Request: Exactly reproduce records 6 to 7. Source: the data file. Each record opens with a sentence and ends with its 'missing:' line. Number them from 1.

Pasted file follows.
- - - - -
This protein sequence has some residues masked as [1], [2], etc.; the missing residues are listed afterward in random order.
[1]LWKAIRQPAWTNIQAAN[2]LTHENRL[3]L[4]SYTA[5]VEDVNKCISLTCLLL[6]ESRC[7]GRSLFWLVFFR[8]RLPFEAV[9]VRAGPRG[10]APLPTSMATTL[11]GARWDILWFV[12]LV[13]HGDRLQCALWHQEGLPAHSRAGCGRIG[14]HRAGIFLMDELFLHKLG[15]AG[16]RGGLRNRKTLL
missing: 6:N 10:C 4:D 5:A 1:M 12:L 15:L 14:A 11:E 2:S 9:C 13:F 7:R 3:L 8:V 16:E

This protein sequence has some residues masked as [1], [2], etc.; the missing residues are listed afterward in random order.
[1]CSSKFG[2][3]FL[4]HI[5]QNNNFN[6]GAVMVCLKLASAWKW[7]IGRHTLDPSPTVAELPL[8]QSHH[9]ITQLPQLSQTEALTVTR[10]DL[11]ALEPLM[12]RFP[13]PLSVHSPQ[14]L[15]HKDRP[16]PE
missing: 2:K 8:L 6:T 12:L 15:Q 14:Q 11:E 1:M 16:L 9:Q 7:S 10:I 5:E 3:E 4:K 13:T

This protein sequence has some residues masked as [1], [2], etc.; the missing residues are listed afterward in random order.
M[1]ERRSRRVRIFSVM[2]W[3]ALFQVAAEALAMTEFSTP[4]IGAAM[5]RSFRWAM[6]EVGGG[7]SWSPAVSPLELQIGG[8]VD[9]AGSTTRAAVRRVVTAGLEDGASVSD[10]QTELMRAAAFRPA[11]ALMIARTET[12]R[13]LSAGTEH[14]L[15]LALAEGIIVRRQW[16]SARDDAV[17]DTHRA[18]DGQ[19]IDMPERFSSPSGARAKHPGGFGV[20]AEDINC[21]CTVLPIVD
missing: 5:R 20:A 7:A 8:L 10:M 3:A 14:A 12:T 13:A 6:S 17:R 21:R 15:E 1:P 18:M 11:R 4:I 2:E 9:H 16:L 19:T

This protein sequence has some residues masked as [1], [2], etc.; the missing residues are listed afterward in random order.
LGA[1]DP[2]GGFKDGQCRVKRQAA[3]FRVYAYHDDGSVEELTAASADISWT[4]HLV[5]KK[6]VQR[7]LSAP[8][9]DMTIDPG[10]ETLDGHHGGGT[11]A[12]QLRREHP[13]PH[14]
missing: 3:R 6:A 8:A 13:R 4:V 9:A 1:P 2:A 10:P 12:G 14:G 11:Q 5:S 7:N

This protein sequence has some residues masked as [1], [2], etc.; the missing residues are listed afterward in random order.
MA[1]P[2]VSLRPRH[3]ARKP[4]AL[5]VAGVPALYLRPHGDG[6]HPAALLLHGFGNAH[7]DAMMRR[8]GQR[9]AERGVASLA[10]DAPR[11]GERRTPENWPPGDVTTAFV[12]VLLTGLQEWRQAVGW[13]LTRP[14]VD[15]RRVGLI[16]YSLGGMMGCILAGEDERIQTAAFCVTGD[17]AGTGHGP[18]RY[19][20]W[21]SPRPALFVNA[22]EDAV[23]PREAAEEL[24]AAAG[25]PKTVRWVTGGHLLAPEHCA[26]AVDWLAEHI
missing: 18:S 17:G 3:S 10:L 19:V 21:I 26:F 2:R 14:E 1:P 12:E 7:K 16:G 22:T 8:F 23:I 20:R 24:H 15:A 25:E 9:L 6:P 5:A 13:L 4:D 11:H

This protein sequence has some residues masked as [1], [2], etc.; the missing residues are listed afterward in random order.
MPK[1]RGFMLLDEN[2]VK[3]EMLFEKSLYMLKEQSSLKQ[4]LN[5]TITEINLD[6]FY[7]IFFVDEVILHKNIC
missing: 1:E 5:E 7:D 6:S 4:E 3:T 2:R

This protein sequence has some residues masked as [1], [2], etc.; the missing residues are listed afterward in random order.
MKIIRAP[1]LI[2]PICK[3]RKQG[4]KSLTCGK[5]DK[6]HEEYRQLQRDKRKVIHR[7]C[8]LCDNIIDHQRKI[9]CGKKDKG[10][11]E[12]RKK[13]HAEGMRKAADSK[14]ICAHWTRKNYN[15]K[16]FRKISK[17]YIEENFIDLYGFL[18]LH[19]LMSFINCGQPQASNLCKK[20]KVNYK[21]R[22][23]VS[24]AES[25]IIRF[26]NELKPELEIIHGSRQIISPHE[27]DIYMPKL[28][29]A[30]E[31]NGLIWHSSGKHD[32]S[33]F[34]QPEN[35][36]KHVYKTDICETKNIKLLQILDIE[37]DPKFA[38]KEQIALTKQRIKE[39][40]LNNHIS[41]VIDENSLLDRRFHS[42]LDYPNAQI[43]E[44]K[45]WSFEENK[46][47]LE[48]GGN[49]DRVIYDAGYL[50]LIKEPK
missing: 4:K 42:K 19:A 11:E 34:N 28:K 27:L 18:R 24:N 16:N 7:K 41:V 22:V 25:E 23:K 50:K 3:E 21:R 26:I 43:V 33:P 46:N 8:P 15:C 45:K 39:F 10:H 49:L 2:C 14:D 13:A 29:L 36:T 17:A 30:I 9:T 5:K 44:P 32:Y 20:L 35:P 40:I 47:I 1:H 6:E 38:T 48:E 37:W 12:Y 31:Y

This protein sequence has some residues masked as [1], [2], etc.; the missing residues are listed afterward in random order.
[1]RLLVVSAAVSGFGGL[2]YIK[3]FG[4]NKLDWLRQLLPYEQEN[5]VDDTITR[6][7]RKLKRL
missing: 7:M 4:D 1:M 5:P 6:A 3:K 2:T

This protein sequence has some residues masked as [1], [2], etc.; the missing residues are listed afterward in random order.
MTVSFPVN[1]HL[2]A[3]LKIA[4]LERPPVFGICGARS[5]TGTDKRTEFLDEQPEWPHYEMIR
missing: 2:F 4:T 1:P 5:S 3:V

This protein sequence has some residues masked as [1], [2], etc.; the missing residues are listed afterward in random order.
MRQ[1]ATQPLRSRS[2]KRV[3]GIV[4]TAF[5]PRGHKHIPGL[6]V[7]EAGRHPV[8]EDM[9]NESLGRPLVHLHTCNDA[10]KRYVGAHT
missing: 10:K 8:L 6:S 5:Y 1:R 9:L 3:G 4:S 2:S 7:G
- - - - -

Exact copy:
This protein sequence has some residues masked as [1], [2], etc.; the missing residues are listed afterward in random order.
MPK[1]RGFMLLDEN[2]VK[3]EMLFEKSLYMLKEQSSLKQ[4]LN[5]TITEINLD[6]FY[7]IFFVDEVILHKNIC
missing: 1:E 5:E 7:D 6:S 4:E 3:T 2:R

This protein sequence has some residues masked as [1], [2], etc.; the missing residues are listed afterward in random order.
MKIIRAP[1]LI[2]PICK[3]RKQG[4]KSLTCGK[5]DK[6]HEEYRQLQRDKRKVIHR[7]C[8]LCDNIIDHQRKI[9]CGKKDKG[10][11]E[12]RKK[13]HAEGMRKAADSK[14]ICAHWTRKNYN[15]K[16]FRKISK[17]YIEENFIDLYGFL[18]LH[19]LMSFINCGQPQASNLCKK[20]KVNYK[21]R[22][23]VS[24]AES[25]IIRF[26]NELKPELEIIHGSRQIISPHE[27]DIYMPKL[28][29]A[30]E[31]NGLIWHSSGKHD[32]S[33]F[34]QPEN[35][36]KHVYKTDICETKNIKLLQILDIE[37]DPKFA[38]KEQIALTKQRIKE[39][40]LNNHIS[41]VIDENSLLDRRFHS[42]LDYPNAQI[43]E[44]K[45]WSFEENK[46][47]LE[48]GGN[49]DRVIYDAGYL[50]LIKEPK
missing: 4:K 42:K 19:A 11:E 34:N 28:K 27:L 18:R 24:N 16:N 7:K 41:V 22:V 25:E 23:K 50:K 3:E 21:R 26:I 43:V 33:P 46:N 8:P 15:C 45:K 39:F 10:H 49:L 2:C 14:D 13:A 29:L 36:T 17:A 30:I 9:T 5:K 44:P 32:Y 20:L 35:P 40:I 47:I 1:H 6:E 38:T 48:E 37:W 12:Y 31:Y